Read on to see how St. Cloud MSB instructor Chris Haukos made a difference to both MSB students and a local elementary school!
Amy: Tell me about your HS 321 Principles of Child Fitness class.
Chris: I’ve been doing children’s programming for years and I have some wonderful connections within the community.
Amy: Is that how you got the idea to work with a local elementary school?
Chris: Yes. I connected with BLEND (a childhood obesity coalition in St. Cloud) to seek out an audience and a venue that would allow us to design a program. I had three organizations with interest, but when I met with the principal at the Lincoln Elementary school, I knew it would be a perfect fit.
Amy: I imagine other MSB instructors teaching Principles of Child Fitness would like to emulate this wonderful idea! How did you approach the elementary school? Do you have any suggestions for instructors looking for similar opportunities?
Chris: I would recommend seeking out low-income organizations, calling supervisors and having a plan of action in mind prior to any meetings. I basically gave the principal a five-week plan and he was thrilled that we were willing to come into his school and offer this service at no cost. The only obstacle I encountered was background checks – students will need one before being able to work with children in any school setting.
Amy: I really like the hands-on approach this affords MSB students. Instead of only reading theory on youth fitness and activity, your students actually got in there and did it. What were your goals with this project?
Chris: I wanted to give students a “real life” experience that could be added to their resume. Additionally, my goal was to show the value in volunteering and contributing to the community. I also wanted the students to experience ownership of a program and to take pride in what they did.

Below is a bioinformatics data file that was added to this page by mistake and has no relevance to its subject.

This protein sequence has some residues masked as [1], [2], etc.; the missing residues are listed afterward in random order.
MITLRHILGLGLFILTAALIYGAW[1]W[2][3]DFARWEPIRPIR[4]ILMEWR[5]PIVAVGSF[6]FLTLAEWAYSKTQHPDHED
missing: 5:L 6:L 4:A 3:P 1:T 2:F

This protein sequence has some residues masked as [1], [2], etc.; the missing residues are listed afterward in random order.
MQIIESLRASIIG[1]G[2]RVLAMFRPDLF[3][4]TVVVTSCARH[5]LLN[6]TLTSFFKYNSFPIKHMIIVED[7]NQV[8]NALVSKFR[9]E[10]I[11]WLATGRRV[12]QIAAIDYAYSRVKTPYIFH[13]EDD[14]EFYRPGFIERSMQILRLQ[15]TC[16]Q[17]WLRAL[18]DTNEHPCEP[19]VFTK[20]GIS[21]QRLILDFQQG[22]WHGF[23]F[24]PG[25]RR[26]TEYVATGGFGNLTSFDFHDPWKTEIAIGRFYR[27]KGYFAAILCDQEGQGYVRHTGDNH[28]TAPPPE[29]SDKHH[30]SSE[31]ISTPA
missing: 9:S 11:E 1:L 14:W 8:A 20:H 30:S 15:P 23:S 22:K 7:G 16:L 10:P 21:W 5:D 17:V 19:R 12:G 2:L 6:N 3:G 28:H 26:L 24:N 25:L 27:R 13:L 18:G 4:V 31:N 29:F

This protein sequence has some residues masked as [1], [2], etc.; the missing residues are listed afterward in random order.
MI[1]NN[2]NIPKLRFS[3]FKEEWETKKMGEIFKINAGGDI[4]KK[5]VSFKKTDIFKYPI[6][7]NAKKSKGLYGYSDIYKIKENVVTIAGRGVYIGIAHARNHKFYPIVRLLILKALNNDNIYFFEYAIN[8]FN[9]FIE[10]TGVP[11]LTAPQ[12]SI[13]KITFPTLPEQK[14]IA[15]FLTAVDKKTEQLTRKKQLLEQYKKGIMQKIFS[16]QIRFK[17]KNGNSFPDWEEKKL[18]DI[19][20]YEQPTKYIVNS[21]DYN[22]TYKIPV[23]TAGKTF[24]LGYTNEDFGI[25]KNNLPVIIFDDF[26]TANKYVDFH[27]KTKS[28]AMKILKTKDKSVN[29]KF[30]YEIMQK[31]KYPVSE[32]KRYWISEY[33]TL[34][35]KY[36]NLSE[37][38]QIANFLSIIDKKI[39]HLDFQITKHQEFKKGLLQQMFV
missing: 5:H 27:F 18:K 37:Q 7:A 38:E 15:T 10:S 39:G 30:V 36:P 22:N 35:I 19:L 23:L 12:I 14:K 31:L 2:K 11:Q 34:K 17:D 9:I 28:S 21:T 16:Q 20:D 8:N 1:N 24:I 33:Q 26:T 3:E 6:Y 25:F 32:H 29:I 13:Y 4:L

Amy: Did you accomplish your goals?
Chris: This program turned out to be much more than I anticipated! The MSB students were amazing, the elementary school kids were incredible, and working with the teachers was wonderful. None of the MSB students had ever worked in this type of environment before, so this allowed them to gain the understanding of what truly goes into programming for youth.
Amy: Sedentary children, Type II diabetes, and childhood obesity pose significant problems to the well-being of children and the future of our health care system. I believe that there are currently 25 million overweight or obese children in the United States. Did the children you worked with have gym class? Recess?
Chris: We went to the elementary school twice a week for two hours. However, as one MSB student said, “The two hours of moving and having fun meant two fewer hours of television for many of these kids.”
Amy: Is there anything else you’d like to share about this experience?
Chris: The school was ecstatic about our involvement and invited us back for future programs. Collaboration and building relationships in the community is so important. Finding time to seek out such opportunities takes effort, but it is worth it in the long run.
Amy: Sounds like a win-win situation to me! Thank you for all you do, Chris, and thanks to the MSB students who made such a difference in the lives of the children at Lincoln Elementary.
MSB instructor Chris Haukos